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The ‘failure Budget’

Budget of ‘utter complacency’ slammed
Ryan Fletcher, Wednesday, March 8th, 2017


Chancellor Philip Hammond brushed Brexit under the carpet as he laid out the last Spring Budget today, delivering paltry policies that will do nothing to alleviate austerity, low wages or job insecurity.

 

Hammond said the Office for Budget Responsibility’s economic growth forecast for 2017 had increased from the 1.4 per cent predicted in November to 2 per cent. However he was forced to admit that growth was projected to slow next year and would not recover until 2021.

 

Despite failing to announce a single Brexit-related policy, the Chancellor did use the UK’s impending exit from the EU as an excuse not to use an increase in tax returns to cut back on austerity measures that have devastated public services.

 

He said, “As we start our negotiations to exit the European Union, this budget takes forward our plan to prepare Britain for a brighter future. It provides a strong and stable platform for those negotiations.”

 

‘Dearth of basic initiatives’

Unite general secretary, Len McCluskey, said the dearth of “basic initiatives” that would stimulate British industry as they weather Brexit, showed that the Budget provides the opposite of a “strong and stable platform”.

 

“The biggest challenge facing the UK economy for generations, Brexit, and the government’s preparedness for dealing with it, only received a passing mention. It was absent of any sense that the Chancellor or the government grasped the enormity of the shock that Brexit will bring to core manufacturing industries,” McCluskey said.

 

“There were none of the basic initiatives needed to demonstrate that the government is serious about making its industrial strategy work. There was not one word of reassurance for the car industry or the tens of thousands of workers reliant on it for their job. The carmakers who are daily voicing their fears about a future in the UK will not have heard anything to soothe their fraying nerves.”

 

He added, “Workers and employers have been left none the wiser as to how this government will prepare the economy for the seismic changes that Brexit will bring.”

 

Hammond promised to “help ordinary working families” in the Budget with a scheduled 30p rise in the minimum wage from April as well as tax breaks for childcare.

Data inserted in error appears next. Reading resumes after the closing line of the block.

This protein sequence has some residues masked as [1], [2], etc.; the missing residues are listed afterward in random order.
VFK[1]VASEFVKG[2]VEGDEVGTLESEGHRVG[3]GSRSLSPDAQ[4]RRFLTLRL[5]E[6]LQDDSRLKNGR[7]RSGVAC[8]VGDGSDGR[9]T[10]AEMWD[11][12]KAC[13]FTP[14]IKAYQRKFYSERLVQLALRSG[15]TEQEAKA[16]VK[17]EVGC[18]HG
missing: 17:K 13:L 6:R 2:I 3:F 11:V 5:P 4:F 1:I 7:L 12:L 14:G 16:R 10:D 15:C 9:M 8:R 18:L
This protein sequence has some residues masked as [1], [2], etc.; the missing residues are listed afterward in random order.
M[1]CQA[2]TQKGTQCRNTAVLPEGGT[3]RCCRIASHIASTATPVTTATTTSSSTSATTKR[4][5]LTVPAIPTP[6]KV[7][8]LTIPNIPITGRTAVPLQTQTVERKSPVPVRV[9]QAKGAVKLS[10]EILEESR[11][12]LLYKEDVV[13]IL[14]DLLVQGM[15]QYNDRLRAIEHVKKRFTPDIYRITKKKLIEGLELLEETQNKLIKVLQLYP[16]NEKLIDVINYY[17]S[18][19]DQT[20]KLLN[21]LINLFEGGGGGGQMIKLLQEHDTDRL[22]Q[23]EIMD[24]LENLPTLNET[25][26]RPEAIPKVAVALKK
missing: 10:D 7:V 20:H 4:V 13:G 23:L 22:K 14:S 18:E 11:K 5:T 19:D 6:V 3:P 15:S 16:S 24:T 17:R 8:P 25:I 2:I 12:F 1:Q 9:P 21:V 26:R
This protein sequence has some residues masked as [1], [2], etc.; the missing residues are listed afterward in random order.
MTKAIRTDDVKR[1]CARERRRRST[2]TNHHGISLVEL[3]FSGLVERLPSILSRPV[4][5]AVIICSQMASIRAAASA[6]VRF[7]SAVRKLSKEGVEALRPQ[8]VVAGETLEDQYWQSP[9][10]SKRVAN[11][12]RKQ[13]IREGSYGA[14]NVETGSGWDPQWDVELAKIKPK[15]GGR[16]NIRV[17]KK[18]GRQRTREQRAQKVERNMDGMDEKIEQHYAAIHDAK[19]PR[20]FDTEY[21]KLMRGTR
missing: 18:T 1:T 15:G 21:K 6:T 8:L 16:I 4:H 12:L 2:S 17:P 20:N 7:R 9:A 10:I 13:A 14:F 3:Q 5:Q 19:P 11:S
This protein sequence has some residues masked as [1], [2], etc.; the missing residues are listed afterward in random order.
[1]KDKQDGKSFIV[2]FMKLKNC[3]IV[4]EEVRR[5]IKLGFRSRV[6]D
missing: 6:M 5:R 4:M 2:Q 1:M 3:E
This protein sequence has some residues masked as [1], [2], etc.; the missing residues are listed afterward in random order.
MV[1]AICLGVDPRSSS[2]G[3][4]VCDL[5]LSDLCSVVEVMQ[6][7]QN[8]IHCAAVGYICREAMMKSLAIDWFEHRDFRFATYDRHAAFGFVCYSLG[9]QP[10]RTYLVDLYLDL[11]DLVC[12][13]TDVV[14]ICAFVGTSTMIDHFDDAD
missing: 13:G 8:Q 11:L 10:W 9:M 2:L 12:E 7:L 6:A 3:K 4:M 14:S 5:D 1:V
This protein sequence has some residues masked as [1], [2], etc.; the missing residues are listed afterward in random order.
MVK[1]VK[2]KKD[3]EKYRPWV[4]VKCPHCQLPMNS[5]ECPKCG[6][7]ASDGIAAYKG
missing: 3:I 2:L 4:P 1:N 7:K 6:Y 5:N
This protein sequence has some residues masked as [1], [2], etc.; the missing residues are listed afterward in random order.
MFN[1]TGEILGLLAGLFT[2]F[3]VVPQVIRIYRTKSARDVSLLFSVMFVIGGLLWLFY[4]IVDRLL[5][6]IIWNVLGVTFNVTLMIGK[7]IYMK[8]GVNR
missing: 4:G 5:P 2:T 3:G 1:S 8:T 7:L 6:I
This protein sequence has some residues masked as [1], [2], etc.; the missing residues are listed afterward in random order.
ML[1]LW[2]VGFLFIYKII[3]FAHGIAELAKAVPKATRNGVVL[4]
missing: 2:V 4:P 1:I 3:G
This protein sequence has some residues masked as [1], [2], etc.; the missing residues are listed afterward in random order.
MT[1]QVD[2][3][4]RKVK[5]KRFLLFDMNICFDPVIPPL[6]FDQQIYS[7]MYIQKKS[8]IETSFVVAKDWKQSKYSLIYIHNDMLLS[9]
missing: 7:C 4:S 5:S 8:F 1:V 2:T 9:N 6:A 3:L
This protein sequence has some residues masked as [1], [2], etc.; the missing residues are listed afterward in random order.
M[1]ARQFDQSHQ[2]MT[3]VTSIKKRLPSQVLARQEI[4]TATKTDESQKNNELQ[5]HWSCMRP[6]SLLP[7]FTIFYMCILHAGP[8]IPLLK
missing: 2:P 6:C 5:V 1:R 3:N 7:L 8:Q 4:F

No move to end public sector pay freeze

But despite wage growth being revised by down by the OBR – with levels barely above stagnation over the next four years – there was no move by the Chancellor to end the pay freeze for public workers, increase the minimum wage to keep up with inflation or row back on welfare cuts.

 

Nor did the Chancellor offer any policies to tackle the epidemic of insecure work – with one in 10 employees now in casualised roles – but instead boasted that more than “2.7m people (are) enjoying the security and dignity of work than in 2010”.

 

Speaking in Parliament, Labour leader Jeremy Corbyn said the Chancellor’s budget was “utterly” complacent.

 

He said, “This was a Budget of utter complacency about the state of our economy, utter complacency about the crisis facing our public services and complacent about the reality of daily life for millions of people in this country.

 

“Who is reaping the rewards of this economy? For millions, this economy is simply not working.

 

“This is a Budget that lacks ambition for this country and lacks fairness, it demonstrates again the appalling priorities of this government, another year, tax breaks for the few public, service cuts for the many.

 

“It’s built on unfairness and it’s built on failure to tackle unfairness in our society.”

 

The Chancellor’s promise to spend £2bn on social care in England over the next three years was also met with derision from opposition MPs, who jeered at the announcement. Only £100m will go directly to the NHS, to improve emergency triage services, while £325m has been allocated to controversial Sustainability and Transformation Plans.

 

Independent estimates put the amount needed to reverse the NHS and social care crisis at between £8bn and £12bn.

 

McCluskey said the government had failed to take into account the needs of working people.

 

He said, “The only thing we remain sure of is that this government remains wedded to the senseless austerity that hurts working class communities hardest. The only promise we have is that of yet more cuts to our public services, which are already at the point of crisis because of years of Tory austerity.

 

“We called upon the Chancellor to show that he has listened to the concerns of working people, to prove that he is determined to create an economy based on decent, secure, well paid work. He failed.”

 

 

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